Two years ago, President Barack Obama announced the death of Osama bin Laden by a U.S. special forces team in Abbottabad, Pakistan. While some Pakistanis still view him as a hero, many hope his legacy fades with time.
Osama bin Laden's life on the run lasted nearly 10 years after the September 11, 2001 attacks on the United States. The man who became a global symbol of anti-Western militant Islam was finally found living a strictly secluded life in Pakistan.
The government has since torn down the house in Abbottabad where bin Laden was hiding, close to a military base. It remains an empty lot.
But for some residents bin Laden remains a hero, such as cook Haji Mohammad Ali.
“He was a very good human being, many people are good, but he was Islam’s flag," he said. "He was a good person for Islam and Muslim brothers. He served religion. May God make all like him.”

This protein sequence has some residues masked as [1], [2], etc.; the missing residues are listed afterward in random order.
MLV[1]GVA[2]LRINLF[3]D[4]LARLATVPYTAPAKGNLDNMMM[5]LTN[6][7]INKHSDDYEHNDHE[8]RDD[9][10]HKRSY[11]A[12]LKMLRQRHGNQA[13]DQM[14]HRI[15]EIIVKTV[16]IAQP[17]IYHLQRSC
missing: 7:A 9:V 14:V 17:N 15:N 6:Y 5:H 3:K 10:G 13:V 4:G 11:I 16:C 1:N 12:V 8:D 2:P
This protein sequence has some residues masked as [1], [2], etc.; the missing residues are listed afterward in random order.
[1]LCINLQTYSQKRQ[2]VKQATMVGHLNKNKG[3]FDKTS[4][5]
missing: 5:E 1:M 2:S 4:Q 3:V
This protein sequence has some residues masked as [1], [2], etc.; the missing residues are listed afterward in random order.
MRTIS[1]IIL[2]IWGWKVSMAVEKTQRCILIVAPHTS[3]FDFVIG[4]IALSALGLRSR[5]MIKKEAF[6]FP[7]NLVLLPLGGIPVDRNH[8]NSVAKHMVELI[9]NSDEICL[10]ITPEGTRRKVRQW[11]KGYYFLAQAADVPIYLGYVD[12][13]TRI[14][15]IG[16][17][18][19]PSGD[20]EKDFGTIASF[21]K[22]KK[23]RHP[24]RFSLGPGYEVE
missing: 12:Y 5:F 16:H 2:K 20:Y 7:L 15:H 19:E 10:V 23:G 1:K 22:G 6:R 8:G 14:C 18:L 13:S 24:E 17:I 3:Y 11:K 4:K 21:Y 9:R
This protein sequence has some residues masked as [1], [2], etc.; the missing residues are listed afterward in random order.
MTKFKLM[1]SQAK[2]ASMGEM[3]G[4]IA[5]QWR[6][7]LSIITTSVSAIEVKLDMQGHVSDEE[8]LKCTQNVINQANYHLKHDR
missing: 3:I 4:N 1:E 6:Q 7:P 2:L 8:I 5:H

It took the United States 10 years to hunt down bin Laden, a search portrayed in the movie Zero Dark Thirty.
Video shops in Islamabad do not distribute the popular film. Privately, shop owners say they came under government pressure.
As Pakistan continues its fight against terrorism, author and analyst Imtiaz Gul says authorities do not want bin Laden’s memory to serve as an ideological inspiration.
“I think there is a very conscious effort not to allow Osama bin Laden to rise again in the eyes of certain people as a hero, as an icon of Muslim jihad against the United States,l" he said. "So I think the best thing would just to allow it to fade into history.”
Al-Qaida and militant Islam are not popular among the majority of Pakistanis, and bin Laden is rarely talked about. But analysts say the war in Afghanistan and drone strikes in Pakistan have deepened public anger against the United States.
In Abbottabad, although authorities are not memorializing bin Laden, some residents are. In the neighborhood around the al-Qaida chief’s former neighborhood at least four children have been named Osama since his death.